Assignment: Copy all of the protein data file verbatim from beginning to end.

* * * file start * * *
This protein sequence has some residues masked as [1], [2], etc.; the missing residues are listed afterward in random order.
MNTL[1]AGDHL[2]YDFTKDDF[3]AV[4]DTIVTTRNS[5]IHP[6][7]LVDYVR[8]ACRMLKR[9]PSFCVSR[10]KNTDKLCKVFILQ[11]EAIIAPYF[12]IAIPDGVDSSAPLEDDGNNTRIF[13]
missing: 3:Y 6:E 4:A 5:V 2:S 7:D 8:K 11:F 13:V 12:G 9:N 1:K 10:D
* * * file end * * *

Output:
This protein sequence has some residues masked as [1], [2], etc.; the missing residues are listed afterward in random order.
MNTL[1]AGDHL[2]YDFTKDDF[3]AV[4]DTIVTTRNS[5]IHP[6][7]LVDYVR[8]ACRMLKR[9]PSFCVSR[10]KNTDKLCKVFILQ[11]EAIIAPYF[12]IAIPDGVDSSAPLEDDGNNTRIF[13]
missing: 3:Y 6:E 4:A 5:V 2:S 7:D 8:K 11:F 13:V 12:G 9:N 1:K 10:D